Take an exclusive look inside the new issue of 1 Granary
Rui Zhou is the Parsons graduate whose design process is like a stream of consciousness. Taken from Issue 6.
1 Granary Issue 6 dives into the work and lives of fashion designers today, stepping away from the conventional profiles and editorials, focussing instead on raw work and anonymous, unfiltered testimonies. Order your copy here.
For Rui Zhou, inspiration and concept are poles apart. The former comes from anywhere: familial relations, everyday observations, personal experiences. The latter is mostly undefined. Rui believes her work doesn’t need to have a conceptual storyline, as long as it communicates her emotions.
Research. Isn’t that how a collection is born? Hours spent in the library poring over books, browsing artworks, articles, and archives that could have the potential to yield something extraordinary. For Rui, this doesn’t hold true. Her designs are a culmination of her thoughts–carefully selected and nurtured over a period of time. As a starting point, she prefers to look within rather than around her. Rui analyses every sensibility, questions them and waits for them to materialise into images. She hardly sketches, as she feels that it limits her creativity to a mundane sheet of paper.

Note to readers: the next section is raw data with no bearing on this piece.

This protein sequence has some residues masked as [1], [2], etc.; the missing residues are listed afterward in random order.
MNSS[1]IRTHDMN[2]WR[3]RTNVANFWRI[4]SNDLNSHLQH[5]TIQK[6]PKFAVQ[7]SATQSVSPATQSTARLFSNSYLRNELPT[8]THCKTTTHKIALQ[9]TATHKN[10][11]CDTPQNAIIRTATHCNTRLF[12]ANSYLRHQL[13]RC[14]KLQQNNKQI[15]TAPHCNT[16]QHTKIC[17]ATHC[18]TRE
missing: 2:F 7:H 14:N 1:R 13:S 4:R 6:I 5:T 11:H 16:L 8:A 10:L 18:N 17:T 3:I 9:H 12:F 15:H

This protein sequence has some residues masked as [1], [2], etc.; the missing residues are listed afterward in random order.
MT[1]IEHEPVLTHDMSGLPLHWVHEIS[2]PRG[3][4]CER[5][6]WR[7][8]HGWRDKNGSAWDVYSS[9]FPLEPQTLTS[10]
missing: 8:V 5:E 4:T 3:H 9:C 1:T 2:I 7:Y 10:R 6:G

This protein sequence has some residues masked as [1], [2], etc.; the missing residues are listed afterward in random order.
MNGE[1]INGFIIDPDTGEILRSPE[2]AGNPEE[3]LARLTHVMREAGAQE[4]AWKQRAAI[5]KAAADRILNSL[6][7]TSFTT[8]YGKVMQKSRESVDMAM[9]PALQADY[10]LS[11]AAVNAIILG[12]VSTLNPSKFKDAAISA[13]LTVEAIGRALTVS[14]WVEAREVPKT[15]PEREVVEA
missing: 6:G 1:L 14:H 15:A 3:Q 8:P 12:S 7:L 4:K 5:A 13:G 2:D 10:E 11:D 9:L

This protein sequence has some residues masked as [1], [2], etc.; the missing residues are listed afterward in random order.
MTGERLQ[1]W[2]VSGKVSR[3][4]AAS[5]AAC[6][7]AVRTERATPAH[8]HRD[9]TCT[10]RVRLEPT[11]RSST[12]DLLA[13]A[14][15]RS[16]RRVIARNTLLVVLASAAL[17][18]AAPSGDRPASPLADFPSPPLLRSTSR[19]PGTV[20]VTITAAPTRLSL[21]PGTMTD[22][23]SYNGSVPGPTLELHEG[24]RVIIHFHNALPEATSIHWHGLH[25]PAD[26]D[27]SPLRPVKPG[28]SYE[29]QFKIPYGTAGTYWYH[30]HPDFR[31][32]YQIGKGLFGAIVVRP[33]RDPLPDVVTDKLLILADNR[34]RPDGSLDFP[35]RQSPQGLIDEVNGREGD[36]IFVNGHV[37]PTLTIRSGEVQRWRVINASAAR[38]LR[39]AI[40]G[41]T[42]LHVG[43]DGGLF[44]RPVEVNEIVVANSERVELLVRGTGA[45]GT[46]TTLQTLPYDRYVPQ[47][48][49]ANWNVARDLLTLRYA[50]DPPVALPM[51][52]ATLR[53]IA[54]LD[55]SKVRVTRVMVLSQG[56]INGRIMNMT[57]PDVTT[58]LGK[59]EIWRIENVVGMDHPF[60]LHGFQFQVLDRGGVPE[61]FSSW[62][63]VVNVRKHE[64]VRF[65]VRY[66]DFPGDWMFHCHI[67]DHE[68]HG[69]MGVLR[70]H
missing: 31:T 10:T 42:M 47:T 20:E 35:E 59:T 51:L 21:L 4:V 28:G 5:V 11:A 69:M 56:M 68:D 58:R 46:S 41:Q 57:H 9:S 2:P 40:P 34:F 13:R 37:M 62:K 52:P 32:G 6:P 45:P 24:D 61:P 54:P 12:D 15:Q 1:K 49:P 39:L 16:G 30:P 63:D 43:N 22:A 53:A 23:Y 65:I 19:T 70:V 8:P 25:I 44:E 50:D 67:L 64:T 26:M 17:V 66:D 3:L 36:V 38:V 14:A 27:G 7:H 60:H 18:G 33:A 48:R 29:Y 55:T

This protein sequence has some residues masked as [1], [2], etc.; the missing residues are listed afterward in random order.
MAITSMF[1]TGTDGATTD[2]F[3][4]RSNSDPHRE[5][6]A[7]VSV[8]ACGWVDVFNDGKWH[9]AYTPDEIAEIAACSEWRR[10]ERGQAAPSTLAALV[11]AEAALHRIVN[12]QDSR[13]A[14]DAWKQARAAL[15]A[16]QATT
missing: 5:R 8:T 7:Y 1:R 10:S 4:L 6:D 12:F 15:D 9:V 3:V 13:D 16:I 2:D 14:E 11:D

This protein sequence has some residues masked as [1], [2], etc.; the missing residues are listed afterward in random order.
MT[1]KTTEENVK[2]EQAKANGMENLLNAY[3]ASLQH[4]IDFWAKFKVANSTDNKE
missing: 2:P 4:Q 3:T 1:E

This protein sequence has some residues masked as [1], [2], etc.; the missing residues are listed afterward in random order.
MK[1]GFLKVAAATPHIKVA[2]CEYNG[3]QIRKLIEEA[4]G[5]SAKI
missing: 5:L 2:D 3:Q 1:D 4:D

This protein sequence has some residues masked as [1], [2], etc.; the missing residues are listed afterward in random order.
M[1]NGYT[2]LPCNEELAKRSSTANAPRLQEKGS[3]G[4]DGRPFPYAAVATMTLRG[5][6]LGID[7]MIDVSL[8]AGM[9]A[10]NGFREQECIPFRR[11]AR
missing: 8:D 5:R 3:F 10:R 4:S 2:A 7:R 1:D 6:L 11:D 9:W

The blurry, but overpowering image in her head takes form day by day. Rui interprets it through knitting her textiles and envisioning her silhouettes. It can also go the other way around, where her designs – with their open yet overlapping structures – lead her to the textile. If the process hits a standstill, Rui starts afresh. There are no steps to follow because, as she puts it, designing a collection is not a scientific experiment. The only rule is to continue a systematic process of trial-and-error, until the results are a lifelike portrayal of her mental picture. You can question all her creative decisions from inception to execution – from yarns to the final garment – and the explanation would always remain the same: it felt right. Rui’s rationale is intuitive.
Everything eventually does come together in a meaningful symphony, but to her, the outcome always feels incomplete and insufficient. For the quintessential artist, satisfaction and perfection are elusive. In this regard, Rui fits the bill. Even on the ramp, unknown to onlookers, she identifies her finished collection as a work-in-progress.
Photography Zhi Whei
Styling Katie Burnett